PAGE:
The NRA and its defenders who want to forestall any discussion about guns have already been saying we shouldn’t politicize this tragedy.  That’s exactly what we should do.  Even today, the 31 senators who are strong supporters of no restrictions on gun ownership refused to go on any of the Sunday morning talk shows.  Not a single one of them had the courage to stand up for their heinous beliefs.  This tragedy and others like it should cause us to take a stand like so many tragedies of the past.  Which side of the fence are you are on?  Are you for semi-automatic gun ownership or against it?  Are you for background checks and waiting periods or against them?  Are you for mass murders or against them?  These are not difficult questions to answer.

As perverse as it may sound, I’ve come to believe that these acts of murder are what the NRA wants, that they are anarchists at heart and their depravity guides them to thinking more murders equals more guns equals more support for their other political goals.  Does that sound extreme?  Maybe, but it’s less extreme than holding up rights for any clown to own weapons that can used to kill young children who only want to enjoy their school day.

Of course, we can do the usual and express our views to our friends and families and we can grieve with the victims who have lost their loved ones.  However, nothing happens in this country unless the majority speaks up and pressures their elected officials, the cowards that most of them are, to act and to do so now, to stop equivocating, to end their “cautious calls for action” and to do something real to end these horrid acts now.  So write, call and email your Congressional representatives and your town officials today.  Don’t straddle the fence or advise caution.  Get angry, politicize and demand action today.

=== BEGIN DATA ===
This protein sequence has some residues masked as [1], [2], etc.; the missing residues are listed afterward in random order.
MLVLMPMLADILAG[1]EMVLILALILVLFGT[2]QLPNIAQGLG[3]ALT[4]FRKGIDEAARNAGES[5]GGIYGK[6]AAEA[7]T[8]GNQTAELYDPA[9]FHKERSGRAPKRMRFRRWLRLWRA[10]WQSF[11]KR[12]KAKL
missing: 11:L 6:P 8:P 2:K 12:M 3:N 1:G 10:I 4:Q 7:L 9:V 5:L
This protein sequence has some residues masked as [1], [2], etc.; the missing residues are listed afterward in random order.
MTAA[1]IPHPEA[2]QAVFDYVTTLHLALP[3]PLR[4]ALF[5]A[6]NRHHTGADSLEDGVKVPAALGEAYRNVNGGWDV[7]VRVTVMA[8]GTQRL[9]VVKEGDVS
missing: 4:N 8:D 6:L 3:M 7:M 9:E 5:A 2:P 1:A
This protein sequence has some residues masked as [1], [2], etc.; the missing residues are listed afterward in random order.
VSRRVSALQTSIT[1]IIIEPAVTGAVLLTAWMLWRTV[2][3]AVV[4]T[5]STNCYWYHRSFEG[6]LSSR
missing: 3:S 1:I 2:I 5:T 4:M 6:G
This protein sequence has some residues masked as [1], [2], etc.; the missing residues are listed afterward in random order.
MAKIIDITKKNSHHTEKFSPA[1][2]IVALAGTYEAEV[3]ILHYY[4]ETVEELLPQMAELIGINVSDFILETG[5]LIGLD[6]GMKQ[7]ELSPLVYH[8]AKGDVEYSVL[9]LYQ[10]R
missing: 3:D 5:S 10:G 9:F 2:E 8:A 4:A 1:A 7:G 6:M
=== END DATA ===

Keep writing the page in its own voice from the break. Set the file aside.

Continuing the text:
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3 social media/research enhancements you’ve never seen before

Posted on October 25, 2012 by 3 Comments

In the mad dash to build Facebook and LinkedIn communities, something has been missing.  Companies have been campaigning for as many Facebook “likes” as possible but now, they’re asking, “How do we know if our message is getting through?” and “Is there any way to tell whether (1) awareness is being raised; (2) brand loyalty is increasing; and, (3) social media is having an effect on sales?”

They’re good questions to ask and now there is a way to answer them.  With a simple link on your social media page, you can gather comments and get key strategic questions answered by your social media network.  With our DirectLink™ software, you can ask them questions about their understanding of your brand, unmet needs and the information they’d really like to have from you.  They can be open-ended questions that allow people to write as much as they want and then you can apply these three new tools:

1. See what they’re writing in real time – as they write it!

Now, you can actually monitor what your community is saying about you and how they’re answering your questions.  Take a look at the example below for one of our clients that is a wine producer.  The question asked is “Please describe the qualities that you find in our wines that differentiate them from other wines at any given price level.” With one click on the button on the upper right that says “Get Verbatims”, everything written in answer to that question immediately appears.

And if you want to see all of the text responses quantified, you simply close the verbatims screen and bar charts appear showing how all of the answers have been categorized.